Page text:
[One of the more debated topics of late in Irish studies is whether Ireland is properly to be described as a colony of England (or an English "colony"). It has become academically respectable and even fashionable in postcolonial studies to assume that such is the case, but Paul Gough has written in to provide two reasons why such assertions are false.] [GPL]

You have Ireland down as a colony on your list in the British Empire section. This is incorrect. Ireland was one of the three kingdoms of James I of England, VI of Scotland (the others being England and Scotland — England including Wales at the time). He was king of Ireland, it was part of his realm, not a foreign colony. Ireland has never been a British colony.

It has been invaded from the island of Great Britain (nearly as many times as people from the island of Ireland have invaded Great Britain. Just ask St. Patrick, a Welshman taken in slavery by the Irish) but it became part of the kingdom. This occured way before the 1800 Act of Union.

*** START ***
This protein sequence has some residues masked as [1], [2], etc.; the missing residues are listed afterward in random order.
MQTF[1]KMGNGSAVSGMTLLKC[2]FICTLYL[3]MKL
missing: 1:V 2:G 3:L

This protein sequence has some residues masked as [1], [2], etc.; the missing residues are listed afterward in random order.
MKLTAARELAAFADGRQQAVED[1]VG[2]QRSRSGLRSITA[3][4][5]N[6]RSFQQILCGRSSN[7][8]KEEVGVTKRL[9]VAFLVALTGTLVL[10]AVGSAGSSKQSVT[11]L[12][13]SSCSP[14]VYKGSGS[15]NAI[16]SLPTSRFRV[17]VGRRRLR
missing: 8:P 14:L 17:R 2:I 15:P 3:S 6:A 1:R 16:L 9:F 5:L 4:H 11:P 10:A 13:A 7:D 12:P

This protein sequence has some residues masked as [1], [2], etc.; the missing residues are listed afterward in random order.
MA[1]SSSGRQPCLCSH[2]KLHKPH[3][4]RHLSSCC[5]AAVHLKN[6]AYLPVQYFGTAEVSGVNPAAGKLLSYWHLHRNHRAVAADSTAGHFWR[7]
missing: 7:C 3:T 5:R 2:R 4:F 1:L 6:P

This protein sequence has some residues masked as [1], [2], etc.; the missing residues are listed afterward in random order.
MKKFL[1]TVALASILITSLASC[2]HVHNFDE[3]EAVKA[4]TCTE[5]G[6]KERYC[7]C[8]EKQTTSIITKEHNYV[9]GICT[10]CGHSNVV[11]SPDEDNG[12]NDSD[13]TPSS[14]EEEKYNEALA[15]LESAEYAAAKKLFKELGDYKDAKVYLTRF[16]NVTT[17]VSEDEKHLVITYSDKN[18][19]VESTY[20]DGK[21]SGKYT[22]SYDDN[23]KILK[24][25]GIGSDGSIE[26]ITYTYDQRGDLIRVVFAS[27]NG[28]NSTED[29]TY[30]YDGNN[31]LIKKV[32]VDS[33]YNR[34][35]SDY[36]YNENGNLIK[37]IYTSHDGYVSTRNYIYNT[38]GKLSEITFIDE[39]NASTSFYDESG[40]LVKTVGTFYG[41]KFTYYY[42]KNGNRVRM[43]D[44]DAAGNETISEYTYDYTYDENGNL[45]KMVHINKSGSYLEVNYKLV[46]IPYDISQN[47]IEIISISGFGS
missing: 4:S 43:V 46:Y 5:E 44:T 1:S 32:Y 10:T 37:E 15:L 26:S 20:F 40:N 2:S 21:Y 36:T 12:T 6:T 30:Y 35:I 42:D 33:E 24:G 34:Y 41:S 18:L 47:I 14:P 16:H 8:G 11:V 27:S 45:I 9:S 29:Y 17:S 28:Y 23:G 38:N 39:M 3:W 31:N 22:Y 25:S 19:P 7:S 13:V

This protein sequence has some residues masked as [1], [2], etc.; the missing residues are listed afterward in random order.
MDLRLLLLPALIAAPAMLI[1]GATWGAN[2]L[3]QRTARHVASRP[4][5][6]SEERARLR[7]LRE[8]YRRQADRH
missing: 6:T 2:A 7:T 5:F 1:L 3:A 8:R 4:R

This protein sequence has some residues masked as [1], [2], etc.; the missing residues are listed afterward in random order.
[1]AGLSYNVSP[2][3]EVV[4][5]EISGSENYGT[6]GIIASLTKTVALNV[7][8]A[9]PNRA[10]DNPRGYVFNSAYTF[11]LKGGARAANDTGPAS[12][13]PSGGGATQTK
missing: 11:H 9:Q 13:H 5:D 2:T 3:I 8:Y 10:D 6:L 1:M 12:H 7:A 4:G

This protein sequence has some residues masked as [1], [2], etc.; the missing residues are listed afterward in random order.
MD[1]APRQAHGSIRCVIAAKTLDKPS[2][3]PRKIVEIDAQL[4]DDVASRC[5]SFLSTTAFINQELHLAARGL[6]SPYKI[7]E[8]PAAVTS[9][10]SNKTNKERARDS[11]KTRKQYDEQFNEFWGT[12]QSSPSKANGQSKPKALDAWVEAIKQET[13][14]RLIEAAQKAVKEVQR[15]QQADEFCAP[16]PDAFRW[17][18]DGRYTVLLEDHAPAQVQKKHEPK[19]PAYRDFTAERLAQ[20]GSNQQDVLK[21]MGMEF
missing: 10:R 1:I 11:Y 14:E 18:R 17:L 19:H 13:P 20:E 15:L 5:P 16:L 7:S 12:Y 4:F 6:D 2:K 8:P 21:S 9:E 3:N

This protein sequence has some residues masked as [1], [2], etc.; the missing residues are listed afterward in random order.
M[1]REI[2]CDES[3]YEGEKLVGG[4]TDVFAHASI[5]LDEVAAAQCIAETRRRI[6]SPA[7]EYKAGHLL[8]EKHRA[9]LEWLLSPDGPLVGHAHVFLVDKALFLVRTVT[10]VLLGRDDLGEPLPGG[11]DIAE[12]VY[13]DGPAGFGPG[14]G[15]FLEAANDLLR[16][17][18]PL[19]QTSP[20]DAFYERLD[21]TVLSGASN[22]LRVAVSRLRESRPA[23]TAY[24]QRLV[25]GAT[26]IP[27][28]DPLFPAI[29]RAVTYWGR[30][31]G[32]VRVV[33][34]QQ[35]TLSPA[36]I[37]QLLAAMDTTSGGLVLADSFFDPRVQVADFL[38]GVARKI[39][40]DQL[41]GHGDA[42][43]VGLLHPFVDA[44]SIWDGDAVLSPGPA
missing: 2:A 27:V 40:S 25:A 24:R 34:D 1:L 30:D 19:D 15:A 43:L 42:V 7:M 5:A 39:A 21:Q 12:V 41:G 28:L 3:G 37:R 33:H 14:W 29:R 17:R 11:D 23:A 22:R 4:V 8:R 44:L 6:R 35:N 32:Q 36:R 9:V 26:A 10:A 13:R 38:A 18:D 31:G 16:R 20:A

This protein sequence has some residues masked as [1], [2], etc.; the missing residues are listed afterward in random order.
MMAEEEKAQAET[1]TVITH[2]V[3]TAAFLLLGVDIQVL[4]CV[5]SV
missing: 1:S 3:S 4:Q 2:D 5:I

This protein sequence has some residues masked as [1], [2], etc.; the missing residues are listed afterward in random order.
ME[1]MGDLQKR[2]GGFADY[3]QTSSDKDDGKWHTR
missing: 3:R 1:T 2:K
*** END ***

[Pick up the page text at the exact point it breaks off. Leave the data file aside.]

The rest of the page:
[It is always incorrect to speak of England as the name of the country, since] it is the United Kingdom, or Britain, for short. That's the name of the country and has been since, at the latest, 1707. To say England is to accept this view that England colonised Ireland and Scotland (with Wales you may have a point). In fact a Scots king came to rule England, James the first of England and Sixth of Scotland. So please don't say England did this and England did that. As a scholar of the colonial period, I am sure you are well aware of the disproportionately large amount of the Empire founded by Scots and Irish, especially in India.

So it was Britain that did things. All of it. Yes people were treated badly in Ireland, but no worse than in any other part of the country. Luddite rioters were shot in mill country in the north of England. Parts of Cheshire had a famine at the same time as the Great Famine. Only difference was the government didn't even bother to send a Trevelyan to withold corn, they just let it run its course.

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Last modified 20 May 2003